Gulf Restoration Network Sues City of Hattiesburg for Polluting Rivers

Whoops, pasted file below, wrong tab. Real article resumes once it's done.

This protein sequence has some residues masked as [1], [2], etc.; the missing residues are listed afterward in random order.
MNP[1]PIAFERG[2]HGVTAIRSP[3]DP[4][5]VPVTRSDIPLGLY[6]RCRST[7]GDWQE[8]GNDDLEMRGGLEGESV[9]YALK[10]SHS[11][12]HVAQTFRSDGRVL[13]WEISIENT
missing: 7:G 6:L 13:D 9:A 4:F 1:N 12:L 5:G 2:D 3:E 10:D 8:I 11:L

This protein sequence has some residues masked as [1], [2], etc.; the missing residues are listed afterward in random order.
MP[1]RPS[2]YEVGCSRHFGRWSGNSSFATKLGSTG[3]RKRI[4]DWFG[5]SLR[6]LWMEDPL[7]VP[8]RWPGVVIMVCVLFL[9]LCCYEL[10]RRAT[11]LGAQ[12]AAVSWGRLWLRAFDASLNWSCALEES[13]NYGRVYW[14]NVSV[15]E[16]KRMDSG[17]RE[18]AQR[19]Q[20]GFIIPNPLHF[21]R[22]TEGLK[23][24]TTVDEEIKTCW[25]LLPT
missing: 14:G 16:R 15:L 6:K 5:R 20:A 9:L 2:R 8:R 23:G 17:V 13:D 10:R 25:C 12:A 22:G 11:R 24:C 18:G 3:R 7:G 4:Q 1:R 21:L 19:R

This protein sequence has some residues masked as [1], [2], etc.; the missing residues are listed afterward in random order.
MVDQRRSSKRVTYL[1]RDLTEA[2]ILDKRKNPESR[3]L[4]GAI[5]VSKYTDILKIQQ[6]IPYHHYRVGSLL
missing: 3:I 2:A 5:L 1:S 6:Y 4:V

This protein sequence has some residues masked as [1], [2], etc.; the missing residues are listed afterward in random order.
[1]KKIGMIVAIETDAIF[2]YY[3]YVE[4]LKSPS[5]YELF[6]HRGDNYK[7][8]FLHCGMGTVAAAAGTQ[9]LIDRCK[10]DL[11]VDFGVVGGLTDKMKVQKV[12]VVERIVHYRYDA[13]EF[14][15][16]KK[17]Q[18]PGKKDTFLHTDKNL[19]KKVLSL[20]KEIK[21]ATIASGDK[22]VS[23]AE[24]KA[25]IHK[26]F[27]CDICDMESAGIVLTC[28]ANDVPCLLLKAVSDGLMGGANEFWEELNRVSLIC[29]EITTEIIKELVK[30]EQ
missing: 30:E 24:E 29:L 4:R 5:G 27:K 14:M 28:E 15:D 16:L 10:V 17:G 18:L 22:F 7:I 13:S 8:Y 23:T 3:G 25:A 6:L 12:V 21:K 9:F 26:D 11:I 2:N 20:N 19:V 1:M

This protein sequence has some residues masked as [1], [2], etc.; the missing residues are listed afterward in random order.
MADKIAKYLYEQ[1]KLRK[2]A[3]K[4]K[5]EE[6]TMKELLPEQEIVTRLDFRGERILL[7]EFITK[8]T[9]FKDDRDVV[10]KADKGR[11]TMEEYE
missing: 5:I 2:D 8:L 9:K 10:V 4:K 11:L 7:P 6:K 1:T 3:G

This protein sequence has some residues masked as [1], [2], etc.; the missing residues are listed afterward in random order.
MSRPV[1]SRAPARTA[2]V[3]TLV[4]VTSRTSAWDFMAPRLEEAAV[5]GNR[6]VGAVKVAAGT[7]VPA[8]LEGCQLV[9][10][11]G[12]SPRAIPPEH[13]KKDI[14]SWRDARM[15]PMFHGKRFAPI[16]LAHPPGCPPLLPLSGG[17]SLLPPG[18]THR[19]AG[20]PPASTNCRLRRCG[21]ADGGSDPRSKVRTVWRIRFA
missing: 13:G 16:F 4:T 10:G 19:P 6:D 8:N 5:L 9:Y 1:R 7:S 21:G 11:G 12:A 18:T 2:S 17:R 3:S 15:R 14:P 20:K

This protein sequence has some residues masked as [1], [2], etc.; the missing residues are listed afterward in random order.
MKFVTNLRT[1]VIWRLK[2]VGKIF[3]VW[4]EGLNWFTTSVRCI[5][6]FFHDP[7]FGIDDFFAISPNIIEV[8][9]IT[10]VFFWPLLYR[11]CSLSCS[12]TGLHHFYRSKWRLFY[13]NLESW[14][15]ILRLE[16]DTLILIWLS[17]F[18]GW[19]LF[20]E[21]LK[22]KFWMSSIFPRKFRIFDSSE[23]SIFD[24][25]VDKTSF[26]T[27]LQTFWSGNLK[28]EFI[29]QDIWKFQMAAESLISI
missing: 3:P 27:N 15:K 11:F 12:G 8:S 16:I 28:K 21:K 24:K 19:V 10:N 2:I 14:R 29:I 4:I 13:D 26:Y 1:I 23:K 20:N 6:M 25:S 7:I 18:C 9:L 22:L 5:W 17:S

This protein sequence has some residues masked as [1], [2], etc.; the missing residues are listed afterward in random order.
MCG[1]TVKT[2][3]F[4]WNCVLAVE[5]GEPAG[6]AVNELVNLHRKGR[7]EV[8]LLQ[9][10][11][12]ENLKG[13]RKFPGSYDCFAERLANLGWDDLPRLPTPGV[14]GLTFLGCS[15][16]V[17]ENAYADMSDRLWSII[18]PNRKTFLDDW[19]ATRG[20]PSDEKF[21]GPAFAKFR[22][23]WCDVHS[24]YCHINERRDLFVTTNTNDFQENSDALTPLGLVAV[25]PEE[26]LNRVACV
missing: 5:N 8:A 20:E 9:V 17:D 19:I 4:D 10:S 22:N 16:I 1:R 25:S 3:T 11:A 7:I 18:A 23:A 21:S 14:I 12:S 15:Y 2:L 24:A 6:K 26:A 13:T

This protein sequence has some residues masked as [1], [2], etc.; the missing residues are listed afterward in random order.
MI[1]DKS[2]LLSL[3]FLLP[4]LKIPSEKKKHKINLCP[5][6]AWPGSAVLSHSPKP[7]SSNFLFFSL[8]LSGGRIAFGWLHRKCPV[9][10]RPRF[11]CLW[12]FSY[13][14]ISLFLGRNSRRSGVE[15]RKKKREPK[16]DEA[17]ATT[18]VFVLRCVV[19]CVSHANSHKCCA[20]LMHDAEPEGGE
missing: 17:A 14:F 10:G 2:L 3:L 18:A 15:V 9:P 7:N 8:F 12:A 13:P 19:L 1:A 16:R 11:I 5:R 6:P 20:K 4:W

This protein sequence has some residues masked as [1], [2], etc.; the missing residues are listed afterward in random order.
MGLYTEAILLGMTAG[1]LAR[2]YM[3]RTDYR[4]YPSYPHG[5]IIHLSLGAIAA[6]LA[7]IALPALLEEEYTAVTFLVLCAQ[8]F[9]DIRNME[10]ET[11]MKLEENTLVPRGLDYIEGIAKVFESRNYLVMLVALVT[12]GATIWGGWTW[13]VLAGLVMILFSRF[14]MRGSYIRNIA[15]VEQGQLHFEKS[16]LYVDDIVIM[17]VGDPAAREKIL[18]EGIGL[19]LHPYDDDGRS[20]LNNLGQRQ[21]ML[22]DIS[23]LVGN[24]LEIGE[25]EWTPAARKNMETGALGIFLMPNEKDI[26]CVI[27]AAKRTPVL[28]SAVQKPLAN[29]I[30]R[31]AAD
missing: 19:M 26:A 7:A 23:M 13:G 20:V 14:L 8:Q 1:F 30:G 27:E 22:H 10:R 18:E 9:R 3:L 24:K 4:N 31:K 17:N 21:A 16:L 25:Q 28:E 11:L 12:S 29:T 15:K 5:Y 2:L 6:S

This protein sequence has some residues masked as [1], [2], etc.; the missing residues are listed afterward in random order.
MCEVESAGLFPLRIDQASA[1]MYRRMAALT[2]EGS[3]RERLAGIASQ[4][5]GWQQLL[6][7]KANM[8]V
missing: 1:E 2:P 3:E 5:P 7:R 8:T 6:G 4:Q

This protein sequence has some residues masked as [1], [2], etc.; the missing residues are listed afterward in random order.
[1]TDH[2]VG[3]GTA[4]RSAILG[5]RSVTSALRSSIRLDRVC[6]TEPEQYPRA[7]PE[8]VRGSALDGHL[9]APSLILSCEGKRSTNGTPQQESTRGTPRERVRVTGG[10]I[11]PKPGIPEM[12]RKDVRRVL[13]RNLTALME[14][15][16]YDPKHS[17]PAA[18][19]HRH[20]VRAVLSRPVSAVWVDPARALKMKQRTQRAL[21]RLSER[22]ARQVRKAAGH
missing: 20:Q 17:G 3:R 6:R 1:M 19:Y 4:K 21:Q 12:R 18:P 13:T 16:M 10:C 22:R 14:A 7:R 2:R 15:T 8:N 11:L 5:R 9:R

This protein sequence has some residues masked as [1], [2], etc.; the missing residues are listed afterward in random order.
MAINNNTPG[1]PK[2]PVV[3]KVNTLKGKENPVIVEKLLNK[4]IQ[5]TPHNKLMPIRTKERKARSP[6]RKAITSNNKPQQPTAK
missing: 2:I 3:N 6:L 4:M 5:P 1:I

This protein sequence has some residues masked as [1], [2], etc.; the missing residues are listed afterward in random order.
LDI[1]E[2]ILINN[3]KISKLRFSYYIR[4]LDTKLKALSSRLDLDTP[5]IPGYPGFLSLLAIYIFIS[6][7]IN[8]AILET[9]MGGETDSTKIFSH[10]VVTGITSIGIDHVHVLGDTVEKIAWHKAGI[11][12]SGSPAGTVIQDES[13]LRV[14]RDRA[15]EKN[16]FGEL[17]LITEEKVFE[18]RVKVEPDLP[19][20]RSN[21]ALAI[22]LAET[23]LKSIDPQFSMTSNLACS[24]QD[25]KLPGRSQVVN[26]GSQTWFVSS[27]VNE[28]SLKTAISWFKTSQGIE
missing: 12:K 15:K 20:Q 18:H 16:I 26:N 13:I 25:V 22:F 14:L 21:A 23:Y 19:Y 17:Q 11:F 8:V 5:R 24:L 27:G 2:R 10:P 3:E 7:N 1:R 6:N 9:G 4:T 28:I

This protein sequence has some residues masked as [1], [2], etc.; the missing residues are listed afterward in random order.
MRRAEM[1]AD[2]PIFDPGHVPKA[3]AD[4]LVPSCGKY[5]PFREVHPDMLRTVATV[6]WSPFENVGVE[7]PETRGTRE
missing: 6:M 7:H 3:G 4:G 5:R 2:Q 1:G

Poorly treated sewage from the South Lagoons pouring into the Leaf River.Gulf Restoration Network and its members, represented by the Tulane Environmental Law Clinic, filed suit Friday March 2, 2012 against the city of Hattiesburg over numerous and ongoing violations of the Clean Water Act related to Hattiesburg’s North and South Sewage lagoons. The city’s sewage treatment plant is failing to properly process the sewage before releasing it into the Leaf and Bowie Rivers, where the pollution harms the ecosystem and ruins recreational activity. According to the city’s own discharge monitoring reports, the city is chronically violating its permitted limits for pollutants at both of these facilities.The city has consistently failed to live up to their obligations to keep Hattiesburg’s waters clean, and protect the community from pollution. This suit will help ensure that the city stops stalling, and comes up with a real plan and concrete timeline for fixing the sewage lagoons.The city of Hattiesburg recently announced an agreement with the Mississippi Department of Environmental Quality (MDEQ) over pollution from the lagoons, but this agreement actually resulted in less stringent pollution protections for the Leaf and Bowie Rivers and delayed any major action until 2017.It’s absolutely unacceptable that MDEQ has given the city a blank check to keep on polluting to their heart’s content for the next five years. Who would want to swim, fish or boat in rivers polluted with improperly treated sewage?Along with losing recreational use, the wildlife and ecosystems of the rivers and downstream areas are being impacted. One of the biggest concerns is high levels of biochemical oxygen demand, which reduces oxygen levels, stressing aquatic life and potentially leading to fish kills like the one seen on the Pearl River earlier this year. Other issues include total suspended solids, which measures mineral or organic particles in the water and can impact the health of fish and other aquatic organisms, and fecal coliform, which can indicate the presence of human waste and disease causing pathogens.”The goal of this litigation is not to just enforce ongoing violations of the Clean Water Act, but also to compel Hattiesburg to comply with its permits by doing what is necessary to upgrade its sewage treatment system. This would benefit not only GRN members, but also others who recreate on the Leaf and Bowie Rivers,” said Corinne Van Dalen, attorney at the Tulane Environmental Law Clinic.To view GRN’s Complaint against the city of Hattiesburg, click here.Raleigh Hoke is GRN’s Mississippi Organizer.

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